Hong Kong stands alone in the world as the only country where a majority of Internet users make their connections to the ‘Net over cable modems or high-speed phone lines, according to a new study released by Nielsen//NetRatings Inc. on Thursday.
The study also found that the U.S. leads the world in the total number of people who have access to the Internet from their homes.
Two-thirds of all Internet users in Hong Kong access the Web over high-speed connections, far outstripping the number two country, Germany, where 45 per cent of users are on broadband, the Global Internet Trends study for the second quarter of 2002 found. Sweden was third with 43 per cent of users on broadband, followed by the Netherlands at 41 per cent and Spain at 35 per cent. The U.S. lagged behind at 17 per cent.
The disparity in broadband use is determined in large part due to population densities, said Lisa Strand, director and chief analyst at Nielsen//NetRatings, which is based in Milpitas, California.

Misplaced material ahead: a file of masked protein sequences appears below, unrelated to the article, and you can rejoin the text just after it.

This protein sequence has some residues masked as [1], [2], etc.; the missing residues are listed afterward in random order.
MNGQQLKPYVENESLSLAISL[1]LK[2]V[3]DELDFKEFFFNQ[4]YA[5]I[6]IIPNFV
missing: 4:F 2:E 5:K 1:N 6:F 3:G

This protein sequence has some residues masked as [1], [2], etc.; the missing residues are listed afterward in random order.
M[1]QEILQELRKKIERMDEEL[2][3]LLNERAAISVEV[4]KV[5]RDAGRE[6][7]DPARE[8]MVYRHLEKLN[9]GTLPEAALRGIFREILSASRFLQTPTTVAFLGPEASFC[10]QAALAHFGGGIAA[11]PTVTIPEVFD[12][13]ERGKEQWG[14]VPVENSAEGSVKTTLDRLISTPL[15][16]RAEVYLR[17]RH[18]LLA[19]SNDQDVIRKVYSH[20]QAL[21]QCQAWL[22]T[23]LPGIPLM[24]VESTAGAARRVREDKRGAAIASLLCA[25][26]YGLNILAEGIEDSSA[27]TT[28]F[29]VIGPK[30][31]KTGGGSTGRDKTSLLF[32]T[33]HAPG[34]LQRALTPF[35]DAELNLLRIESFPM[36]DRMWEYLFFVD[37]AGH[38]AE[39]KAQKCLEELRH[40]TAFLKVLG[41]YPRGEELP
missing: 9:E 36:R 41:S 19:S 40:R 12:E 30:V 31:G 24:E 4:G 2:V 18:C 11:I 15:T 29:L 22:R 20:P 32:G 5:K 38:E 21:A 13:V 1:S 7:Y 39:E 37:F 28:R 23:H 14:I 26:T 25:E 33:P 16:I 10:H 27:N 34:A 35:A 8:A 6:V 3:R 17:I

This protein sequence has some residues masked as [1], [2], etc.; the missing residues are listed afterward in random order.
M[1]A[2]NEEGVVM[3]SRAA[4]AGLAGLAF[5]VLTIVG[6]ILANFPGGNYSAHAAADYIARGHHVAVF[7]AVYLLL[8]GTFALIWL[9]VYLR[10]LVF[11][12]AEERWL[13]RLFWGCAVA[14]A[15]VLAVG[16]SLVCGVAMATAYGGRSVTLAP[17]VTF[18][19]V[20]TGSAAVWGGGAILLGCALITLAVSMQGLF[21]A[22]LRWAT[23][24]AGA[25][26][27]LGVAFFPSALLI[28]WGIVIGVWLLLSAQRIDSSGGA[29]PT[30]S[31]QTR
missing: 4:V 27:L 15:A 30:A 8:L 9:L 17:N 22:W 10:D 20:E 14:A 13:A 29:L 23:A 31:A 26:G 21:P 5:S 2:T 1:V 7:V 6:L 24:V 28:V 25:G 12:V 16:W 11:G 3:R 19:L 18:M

Hong Kong and a number of the European countries ranking high on the list have higher population densities than countries like the U.S. or Australia, making it easier and cheaper for telecommunication companies to offer broadband services, she said.
The larger countries are also affected by the limitations of some broadband technologies: DSL (Digital Subscriber Line), high-speed access over telephone lines, can only be offered within certain distances of telephone company switching equipment, and cable modems often require the rebuilding of cable systems to support the new bandwidth demands, she said.
The data was gathered through a combination of random telephone surveys in Europe and Asia and panellists who agree to let Nielsen//NetRatings track their Internet use in the United States, she said.